Pritha Chattopadhyay, Souva Chattopadhyay and Arupratan Ghosh‘s Collaborative piece of poem and images.

Note from the editor: The need for such a collaboration arises, perhaps, from a tangible yet abstract connection between words and images. The poet finds images from the photographers and uses them as almost a punctuation for her poems. One can also imagine the words of the poems to be the unwritten lines in the broad white borders of the frames where there photographs might have found themselves.

The first and the third set of images were taken by Souva Chattopadhyay and the second image is from Arupratan Ghosh.

A highway without end-rhymes. I agreed 

To walk it in a day. But each sentence

Was a mile and I had to pay at the toll gates.

For every word misplaced, each pause mistimed, every dot’s right of way. 

Decades after, not tired, but late, I wondered

If at the crossroads of every by-lane, 

You had waited—with an end rhyme 

I thought I did not want. Or could not see. 

Must have been the wayward twenty in me. 

I’ve crossed the highway. It’s closing time

And I still don’t want an end…

My heart has a river in between, just like the two cities. 

Or as the famous economist had lovingly corrected, 

the river had never been an intrusion, 

it has been flowing long before its beds 

were considered ripe for business. 

Huffing and puffing, I didn’t notice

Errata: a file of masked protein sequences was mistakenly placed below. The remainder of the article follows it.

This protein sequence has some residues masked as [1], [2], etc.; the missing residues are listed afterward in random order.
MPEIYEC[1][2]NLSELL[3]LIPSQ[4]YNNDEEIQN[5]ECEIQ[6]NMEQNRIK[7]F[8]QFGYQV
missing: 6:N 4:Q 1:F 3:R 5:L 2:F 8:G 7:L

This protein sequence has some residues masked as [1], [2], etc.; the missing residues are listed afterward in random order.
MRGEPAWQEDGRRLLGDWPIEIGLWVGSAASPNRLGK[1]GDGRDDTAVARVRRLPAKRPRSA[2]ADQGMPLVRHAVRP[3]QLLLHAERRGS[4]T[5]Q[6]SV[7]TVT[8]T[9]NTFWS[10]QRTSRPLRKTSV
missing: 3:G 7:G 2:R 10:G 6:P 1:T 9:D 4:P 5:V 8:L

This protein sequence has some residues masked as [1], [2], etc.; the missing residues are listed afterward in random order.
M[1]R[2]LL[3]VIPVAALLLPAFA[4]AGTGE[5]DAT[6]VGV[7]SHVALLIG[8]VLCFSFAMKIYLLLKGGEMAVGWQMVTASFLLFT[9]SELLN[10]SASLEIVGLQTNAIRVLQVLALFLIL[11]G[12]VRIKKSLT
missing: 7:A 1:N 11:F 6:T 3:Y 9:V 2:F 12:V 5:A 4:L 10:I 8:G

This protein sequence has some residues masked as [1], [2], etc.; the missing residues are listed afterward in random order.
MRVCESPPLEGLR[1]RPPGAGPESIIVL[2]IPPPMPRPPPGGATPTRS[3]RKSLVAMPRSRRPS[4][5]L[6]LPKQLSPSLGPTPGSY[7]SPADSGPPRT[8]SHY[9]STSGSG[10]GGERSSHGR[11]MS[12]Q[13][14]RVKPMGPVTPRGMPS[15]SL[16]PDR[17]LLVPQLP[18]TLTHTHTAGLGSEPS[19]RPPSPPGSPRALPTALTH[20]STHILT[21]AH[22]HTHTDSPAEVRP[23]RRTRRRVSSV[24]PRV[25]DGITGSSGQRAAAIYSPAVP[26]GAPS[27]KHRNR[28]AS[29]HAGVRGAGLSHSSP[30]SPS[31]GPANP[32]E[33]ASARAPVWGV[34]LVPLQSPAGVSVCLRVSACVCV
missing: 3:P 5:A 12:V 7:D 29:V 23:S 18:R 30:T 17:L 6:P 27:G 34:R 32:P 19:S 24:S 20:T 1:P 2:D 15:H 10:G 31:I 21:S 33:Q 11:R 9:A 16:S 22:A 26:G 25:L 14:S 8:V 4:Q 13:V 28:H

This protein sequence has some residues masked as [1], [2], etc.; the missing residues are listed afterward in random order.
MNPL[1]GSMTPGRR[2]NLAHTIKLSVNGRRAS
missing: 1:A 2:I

how I managed to cradle an entire disappointed heart around the river.

It’s crumbling on both sides now, but I am hoping there are a billion crossovers left. 

On whatever it takes. 

Life support, love, something like love.

Let’s choose our own ways. I want to walk on the beach and you hear the mountains call, and we can either walk or climb. After a while, I may ride the waves and you may walk the clouds, but let’s choose for now.

Let’s choose our own days, too. I want the whirling winds and you want the warming rays, and we can either be swept or calmed. After a while, the sun may burn my skin and you may be drenched by the fumes of the sea, but let’s choose for now.

I chose well. Because I could tell that you longed for a different mountain song. I know the spell that sunshine casts on you. I love the mountains too. I heard your song, but I sang mine, just as the beachgrass hears the pine – on the highest peak. In separate ways, on separate days we lived, but did not seek, that thing called love.

Pritha is a high school teacher who teaches English Literature. An avid reader she wonders and finds ways to challenge the limitation of her knowledge and understanding of literature and life every time she opens a book. She scribbles to straighten the myriad, incoherent thoughts that do not allow her to rest in peace. She loves to travel and anything musical.
Souva was born and brought up in Howrah, West Bengal. After a brief stay in Lucknow, he currently lives in Delhi-NCR and works at a MNC. He has published five anthologies of Bengali Poetry and tries his hand at photography as well. In 2014, he was one of the finalists in All India Corporate Photography Competition.
Arupratan Ghosh has been known among the literati as a poet and a translator for long. He also takes interest in taking photographs of nature and people at various places he has travelled to.

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